Best use of funds for shelter
To clarify the planning and funding situation of the Fargo emergency homeless shelter and detox facility: The shelter and center are two separate entities that will share one building. When planning began for establishing a homeless shelter that ...
To clarify the planning and funding situation of the Fargo emergency homeless shelter and detox facility:
The shelter and center are two separate entities that will share one building. When planning began for establishing a homeless shelter that would admit people not allowed into other shelters (for intoxication, mental illness, behavior issues or a combination of the three), the idea of co-locating a detox center in the same facility was proposed.
Detox services are a city responsibility, and fall under the law enforcement and public safety budget. Currently, detox services are contracted with Centre Inc., but their facility is being overwhelmed. According to the Fargo Police Department, admissions to detox increased 43 percent from 2005 to 2006. Police calls for service involving intoxicated people were up by 45 percent. Expanding and moving the detox function to a new facility will allow the city to keep up with the increased need for service.
The proposed emergency shelter, which will accept people with addiction and mental health issues, will help connect those people to social services and help people transition to permanent supportive housing, which is a major component of Fargo's Ten-Year Plan to End Long-Term Homelessness.
In addition, the presence of professional detox staff to manage the facility and provide support services to the emergency shelter will be a big advantage, as will the efficiency of co-location to reduce the number of police calls for transporting people from the former Ray of Hope location to detox. This facility will provide the opportunity to expand detox facilities to serve the city's increasing needs.
A task force was convened over the summer to identify space functions in the emergency shelter building which was acquired with federal funds in June. This task force, which included representation from the Police Department, Center Inc., Southeast Human Services, Mental Health America of North Dakota, Churches United for the Homeless, the Jefferson neighborhood, and the city, spent several months with architects determining the best configuration for both the shelter portion and the detox portion of the facility.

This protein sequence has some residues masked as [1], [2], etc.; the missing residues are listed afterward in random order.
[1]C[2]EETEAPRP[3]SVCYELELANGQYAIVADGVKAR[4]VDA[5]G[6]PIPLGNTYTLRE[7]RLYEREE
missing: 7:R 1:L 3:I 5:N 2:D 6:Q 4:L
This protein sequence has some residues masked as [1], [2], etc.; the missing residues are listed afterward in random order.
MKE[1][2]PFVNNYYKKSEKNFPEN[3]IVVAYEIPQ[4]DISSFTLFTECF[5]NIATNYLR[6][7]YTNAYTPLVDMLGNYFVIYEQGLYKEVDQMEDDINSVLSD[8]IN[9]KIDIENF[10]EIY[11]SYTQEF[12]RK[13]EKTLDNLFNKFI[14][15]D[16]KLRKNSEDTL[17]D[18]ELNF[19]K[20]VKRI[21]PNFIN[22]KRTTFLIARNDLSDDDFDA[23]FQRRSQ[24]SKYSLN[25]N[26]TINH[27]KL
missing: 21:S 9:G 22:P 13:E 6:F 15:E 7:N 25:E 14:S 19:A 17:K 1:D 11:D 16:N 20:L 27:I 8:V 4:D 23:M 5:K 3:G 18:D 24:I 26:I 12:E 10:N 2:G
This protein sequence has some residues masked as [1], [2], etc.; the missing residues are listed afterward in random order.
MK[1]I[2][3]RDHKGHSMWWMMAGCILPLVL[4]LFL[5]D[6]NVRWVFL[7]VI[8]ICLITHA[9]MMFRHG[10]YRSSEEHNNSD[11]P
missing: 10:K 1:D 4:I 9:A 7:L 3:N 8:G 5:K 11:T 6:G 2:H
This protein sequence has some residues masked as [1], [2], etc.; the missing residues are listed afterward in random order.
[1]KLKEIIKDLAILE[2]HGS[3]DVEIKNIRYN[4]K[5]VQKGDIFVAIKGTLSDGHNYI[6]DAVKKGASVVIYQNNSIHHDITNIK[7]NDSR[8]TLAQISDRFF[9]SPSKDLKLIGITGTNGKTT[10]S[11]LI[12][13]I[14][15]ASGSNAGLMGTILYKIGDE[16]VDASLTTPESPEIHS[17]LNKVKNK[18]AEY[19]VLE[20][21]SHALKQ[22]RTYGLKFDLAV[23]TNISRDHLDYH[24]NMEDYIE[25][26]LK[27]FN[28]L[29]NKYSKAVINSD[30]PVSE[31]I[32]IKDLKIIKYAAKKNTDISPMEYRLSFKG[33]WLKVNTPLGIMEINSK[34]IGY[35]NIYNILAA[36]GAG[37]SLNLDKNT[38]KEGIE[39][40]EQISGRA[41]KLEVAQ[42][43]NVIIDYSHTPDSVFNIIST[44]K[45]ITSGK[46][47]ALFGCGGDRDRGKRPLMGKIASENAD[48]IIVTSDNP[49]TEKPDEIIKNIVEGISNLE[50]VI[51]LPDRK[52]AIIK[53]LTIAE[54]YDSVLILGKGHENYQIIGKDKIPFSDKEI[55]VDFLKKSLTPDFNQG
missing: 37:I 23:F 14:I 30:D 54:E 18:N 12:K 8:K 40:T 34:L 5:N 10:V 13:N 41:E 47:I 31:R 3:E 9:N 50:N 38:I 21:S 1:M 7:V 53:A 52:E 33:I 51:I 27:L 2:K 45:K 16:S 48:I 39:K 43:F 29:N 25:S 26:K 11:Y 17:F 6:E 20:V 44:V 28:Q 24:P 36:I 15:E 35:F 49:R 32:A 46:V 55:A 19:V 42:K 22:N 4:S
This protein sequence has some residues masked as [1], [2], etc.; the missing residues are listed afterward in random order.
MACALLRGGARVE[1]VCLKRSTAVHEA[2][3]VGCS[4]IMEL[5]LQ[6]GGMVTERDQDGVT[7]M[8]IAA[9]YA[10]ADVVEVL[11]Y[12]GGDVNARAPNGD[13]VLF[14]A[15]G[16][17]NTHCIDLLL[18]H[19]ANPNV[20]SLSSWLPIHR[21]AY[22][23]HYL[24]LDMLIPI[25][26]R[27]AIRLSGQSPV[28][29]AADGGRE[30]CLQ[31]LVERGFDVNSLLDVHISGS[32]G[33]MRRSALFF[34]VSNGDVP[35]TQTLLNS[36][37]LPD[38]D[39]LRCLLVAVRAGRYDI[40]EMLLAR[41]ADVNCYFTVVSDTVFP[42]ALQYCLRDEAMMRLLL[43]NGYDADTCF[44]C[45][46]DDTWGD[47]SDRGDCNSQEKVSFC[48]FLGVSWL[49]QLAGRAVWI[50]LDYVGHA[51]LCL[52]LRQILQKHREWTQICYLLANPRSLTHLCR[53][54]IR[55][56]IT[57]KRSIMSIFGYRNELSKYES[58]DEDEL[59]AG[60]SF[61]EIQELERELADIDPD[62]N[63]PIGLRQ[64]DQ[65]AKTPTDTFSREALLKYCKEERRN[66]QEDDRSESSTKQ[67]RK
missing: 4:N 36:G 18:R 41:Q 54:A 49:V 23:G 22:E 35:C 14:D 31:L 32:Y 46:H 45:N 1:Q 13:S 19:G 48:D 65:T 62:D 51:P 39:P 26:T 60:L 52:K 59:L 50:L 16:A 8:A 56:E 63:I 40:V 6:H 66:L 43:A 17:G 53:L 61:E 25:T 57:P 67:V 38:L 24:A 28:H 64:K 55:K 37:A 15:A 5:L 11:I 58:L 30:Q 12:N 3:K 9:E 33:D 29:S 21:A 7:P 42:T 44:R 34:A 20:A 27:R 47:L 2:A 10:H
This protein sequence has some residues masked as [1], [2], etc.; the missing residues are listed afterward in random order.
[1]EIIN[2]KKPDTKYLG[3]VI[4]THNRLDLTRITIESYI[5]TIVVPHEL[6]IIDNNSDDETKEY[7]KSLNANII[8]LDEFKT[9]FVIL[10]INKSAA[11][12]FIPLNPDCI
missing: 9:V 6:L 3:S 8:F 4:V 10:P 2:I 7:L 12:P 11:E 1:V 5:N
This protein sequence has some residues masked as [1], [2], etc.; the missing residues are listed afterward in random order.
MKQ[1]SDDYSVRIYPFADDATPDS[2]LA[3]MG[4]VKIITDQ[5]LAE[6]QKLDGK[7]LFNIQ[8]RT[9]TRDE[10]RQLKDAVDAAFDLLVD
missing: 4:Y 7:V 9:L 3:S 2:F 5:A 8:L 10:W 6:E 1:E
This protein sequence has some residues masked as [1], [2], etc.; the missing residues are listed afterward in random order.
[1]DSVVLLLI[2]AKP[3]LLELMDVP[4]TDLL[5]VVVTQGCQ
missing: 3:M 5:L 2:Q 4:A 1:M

It was at this point that we received the first actual estimate of rehab costs for the entire facility, the shelter side and the detox side. The shelter is considerably less expensive to rehab.
Throughout the planning of this project and the purchase of the building, we had identified CDBG funds already on hand as the funding source for the shelter rehab. We did not know at that point how far those funds would stretch to cover the detox side as well, because the estimate for the detox facility was the final step in the summer-long planning and design work of the task force with the architects.
Once we received the estimate for costs of the detox facility, it was clear that an additional funding source would need to be identified. Fargo's finance director and city administrator recommend that funding for rehab of the detox facility be similar to other city capital projects, such as the central garage roofing project, construction of a west side fire station, etc., which will be paid for from funds available from administration revenue generated by city infrastructure projects, NOT out of general fund property tax revenues. Again, the shelter side rehab will be paid for with federal CDBG funds already identified for this project.
The people in our community who need these services are the city's public safety responsibility. Our current detox facility is beyond capacity. The plan to co-locate these two functions in one building - a detox facility for public safety and law enforcement and an emergency homeless shelter for impaired individuals - makes best and most efficient use of public dollars without impacting general fund property tax revenues.
Coates is a Fargo city commissioner and deputy mayor.
Best use of funds for shelter By Linda Coates 20071016